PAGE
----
Uprising in Belarus Internet Generation Takes on Europe's Last Dictator
The end of Belarusian dictator Alexander Lukashenko's era appears to be approaching, as thousands take to the streets in Minsk to protest against the country's economic crisis. The Internet-savvy demonstrators are finding ever-more-creative ways to voice dissent, but Lukashenko is responding with violence.
Three women are sitting on a bench next to a currency exchange in a large department store in Minsk, the capital of Belarus. They are doing crossword puzzles, hoping that dollars or euros will eventually become available again.
"We have a waiting list here," says one of the women. "There are 310 people on it, and they all want to exchange their rubles. I signed up in April. Now it's July and it should be my turn. But I've been sitting here for days, and no one is showing up to sell dollars."
Belarus devalued its currency by 36 percent in May. On the black market, where the ruble hasn't been worth much for a long time, one euro costs 9,000 rubles -- more than twice as much as at the beginning of the year. People are seeking refuge in hard currency -- if they can get it, that is.
A dramatic crisis has gripped the bizarre realm of dictator Alexander Lukashenko. Exports have tumbled, the foreign debt has skyrocketed and prices are exploding. As of last week, gasoline is now in short supply at filling stations.
The women sitting next to the currency exchange in the Minsk department store seem to confirm all of the common prejudices about Belarus's roughly 9 million people, namely that they are placid, even when sorely tested by fate, passive, subservient to authority and completely apolitical.
But this image isn't quite true anymore. Even the Belarusians are now trying their hand at civil disobedience.
For weeks, thousands have been taking to the streets to demonstrate their dissatisfaction with the Lukashenko regime, but they are going about it in a playful and almost joyful manner. They meet in public squares, seemingly spontaneously, walk in groups through parks, suddenly start to applaud and organize peaceful motorcades. It's the Belarusian version of flash mobs.
Lukashenko has ruled unchallenged for 17 years, during which he has eliminated the political opposition and the free press. But he seems overwhelmed by the protests of recent weeks. In fact, Lukashenko is so beside himself that he now has entire busloads of people arrested almost every day, without any legal justification.
When people in Belarus "are no longer being arrested by the hundreds but by the thousands, an irreversible process has begun," says Ukrainian political scientist Vladimir Gorbach. Similarly, the Moscow newspaper Nezavisimaya Gazeta writes that the "end of the Lukashenko era" is approaching. In the wake of the revolutions in Tunisia, Egypt and Libya, are we now witnessing the twilight of a regime that has persisted for so many years, wedged between the Western European democracies and the new Russia?
Lukashenko, 56, who was the political commissioner of a tank company during the Soviet era and later the director of a collective farm, was reelected to another term as president in December, but the vote was apparently blatantly rigged. With the help of the police and state security units, he managed to brutally suppress the established opposition, which called on its supporters to take to the streets after polling stations closed. His task was made easier by the fact that the regime's opponents, who are organized in very small parties and include former top government officials, are internally divided and have little support among the population.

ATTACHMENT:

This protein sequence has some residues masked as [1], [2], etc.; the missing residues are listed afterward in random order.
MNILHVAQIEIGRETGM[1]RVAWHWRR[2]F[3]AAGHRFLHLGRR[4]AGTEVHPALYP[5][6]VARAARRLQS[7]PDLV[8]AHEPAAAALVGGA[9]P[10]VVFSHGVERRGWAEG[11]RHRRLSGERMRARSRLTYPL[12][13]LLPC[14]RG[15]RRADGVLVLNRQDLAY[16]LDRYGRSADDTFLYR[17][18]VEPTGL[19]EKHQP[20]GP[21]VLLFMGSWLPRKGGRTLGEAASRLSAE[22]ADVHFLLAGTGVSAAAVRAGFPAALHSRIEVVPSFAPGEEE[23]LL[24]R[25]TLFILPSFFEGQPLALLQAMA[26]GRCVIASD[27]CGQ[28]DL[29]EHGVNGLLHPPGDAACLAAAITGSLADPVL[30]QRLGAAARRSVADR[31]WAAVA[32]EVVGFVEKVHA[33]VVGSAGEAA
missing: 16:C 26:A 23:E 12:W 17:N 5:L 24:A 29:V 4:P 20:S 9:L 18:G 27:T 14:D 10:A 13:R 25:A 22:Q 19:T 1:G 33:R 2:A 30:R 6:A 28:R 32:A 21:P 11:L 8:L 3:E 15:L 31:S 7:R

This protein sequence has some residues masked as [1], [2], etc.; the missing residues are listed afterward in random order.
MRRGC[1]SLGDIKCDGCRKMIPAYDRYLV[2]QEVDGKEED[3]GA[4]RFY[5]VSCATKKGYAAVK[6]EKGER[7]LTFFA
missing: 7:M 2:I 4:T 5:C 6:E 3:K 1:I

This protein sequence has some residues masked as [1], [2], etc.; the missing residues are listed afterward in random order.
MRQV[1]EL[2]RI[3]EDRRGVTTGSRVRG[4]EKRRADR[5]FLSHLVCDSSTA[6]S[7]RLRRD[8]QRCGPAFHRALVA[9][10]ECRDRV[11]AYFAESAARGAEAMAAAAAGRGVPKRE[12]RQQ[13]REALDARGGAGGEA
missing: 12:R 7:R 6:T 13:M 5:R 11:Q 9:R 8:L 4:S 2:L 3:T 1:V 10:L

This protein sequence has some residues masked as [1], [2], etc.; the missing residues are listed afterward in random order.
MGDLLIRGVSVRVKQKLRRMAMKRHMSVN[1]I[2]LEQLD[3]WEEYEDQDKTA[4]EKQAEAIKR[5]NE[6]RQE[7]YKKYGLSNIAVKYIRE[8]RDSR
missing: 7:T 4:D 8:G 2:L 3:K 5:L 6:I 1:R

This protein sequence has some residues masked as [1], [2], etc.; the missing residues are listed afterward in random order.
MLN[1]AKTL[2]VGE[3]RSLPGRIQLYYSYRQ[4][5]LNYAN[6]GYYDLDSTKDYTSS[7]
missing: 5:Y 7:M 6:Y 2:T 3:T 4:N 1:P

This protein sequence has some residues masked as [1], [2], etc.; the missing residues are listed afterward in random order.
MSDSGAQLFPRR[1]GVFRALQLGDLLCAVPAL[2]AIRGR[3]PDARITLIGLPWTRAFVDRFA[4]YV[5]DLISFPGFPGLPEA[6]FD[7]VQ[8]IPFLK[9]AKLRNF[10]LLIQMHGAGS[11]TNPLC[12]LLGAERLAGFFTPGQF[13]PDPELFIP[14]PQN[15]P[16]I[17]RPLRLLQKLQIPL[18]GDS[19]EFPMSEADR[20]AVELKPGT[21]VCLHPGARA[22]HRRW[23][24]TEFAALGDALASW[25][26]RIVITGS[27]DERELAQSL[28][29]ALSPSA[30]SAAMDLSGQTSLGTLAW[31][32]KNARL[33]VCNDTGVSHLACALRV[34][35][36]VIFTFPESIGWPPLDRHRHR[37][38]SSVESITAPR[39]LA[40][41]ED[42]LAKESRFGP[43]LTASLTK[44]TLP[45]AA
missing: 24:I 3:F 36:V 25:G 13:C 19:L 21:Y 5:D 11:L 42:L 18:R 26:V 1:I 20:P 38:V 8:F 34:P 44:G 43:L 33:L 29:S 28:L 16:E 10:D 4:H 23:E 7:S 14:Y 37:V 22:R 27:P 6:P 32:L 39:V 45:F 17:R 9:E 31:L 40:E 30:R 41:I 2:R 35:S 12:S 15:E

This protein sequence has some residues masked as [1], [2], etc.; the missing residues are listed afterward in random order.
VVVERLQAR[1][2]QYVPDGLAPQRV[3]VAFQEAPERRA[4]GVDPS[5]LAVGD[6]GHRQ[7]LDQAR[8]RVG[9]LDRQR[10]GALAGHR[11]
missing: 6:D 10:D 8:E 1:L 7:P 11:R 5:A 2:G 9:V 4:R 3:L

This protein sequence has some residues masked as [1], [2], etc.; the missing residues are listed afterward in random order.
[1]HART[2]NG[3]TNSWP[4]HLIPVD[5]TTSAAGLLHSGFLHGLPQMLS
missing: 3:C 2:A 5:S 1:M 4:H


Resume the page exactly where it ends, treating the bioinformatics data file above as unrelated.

The president had bought the approval of many Belarusians with generous wage and pension increases. The unspoken agreement was that the people could enjoy economic security as long as they stayed out of politics. After the election, Lukashenko promptly got even with his adversaries, without encountering any resistance from the public, at least at first. They were jailed on charges of having incited "mass unrest." Several of the opposition's former presidential candidates are now in prison.
But then an economic crisis occurred in the spring. Belarus's economy, already suffering from the high prices of oil and natural gas from Russia, ran out of money, and Lukashenko's irresponsible wage increase only made the situation worse. Because the country imports far more than it exports, its balance of trade also collapsed.
What failed to happen after December's election is now happening half a year later: The population is rising up. The Independent Institute of Socioeconomic and Political Studies, which now operates in the Lithuanian capital Vilnius after having been expelled from Belarus, has documented the radical shift in the public mood with a detailed opinion poll.
It concludes that the number of people who are dissatisfied with their material situation has tripled since March of this year. Some 73 percent of Belarusians complain that their quality of life has worsened dramatically, and almost one in two blame it on the president. Lukashenko's approval rating declined from 55 percent in December, the month of the election, to only 33 percent in June. Close to two-thirds of poll respondents say that it is "not good for the country" that Lukashenko now has absolute power.
The radical shift in public opinion is so remarkable because it shows that criticism of the dictator has reached the middle class, which includes Belarus's small and mid-sized business owners. They feel that Lukashenko's state socialism is disastrous.
- Part 1: Internet Generation Takes on Europe's Last Dictator
- Part 2: Building a Belarusian Civil Society from the Ground Up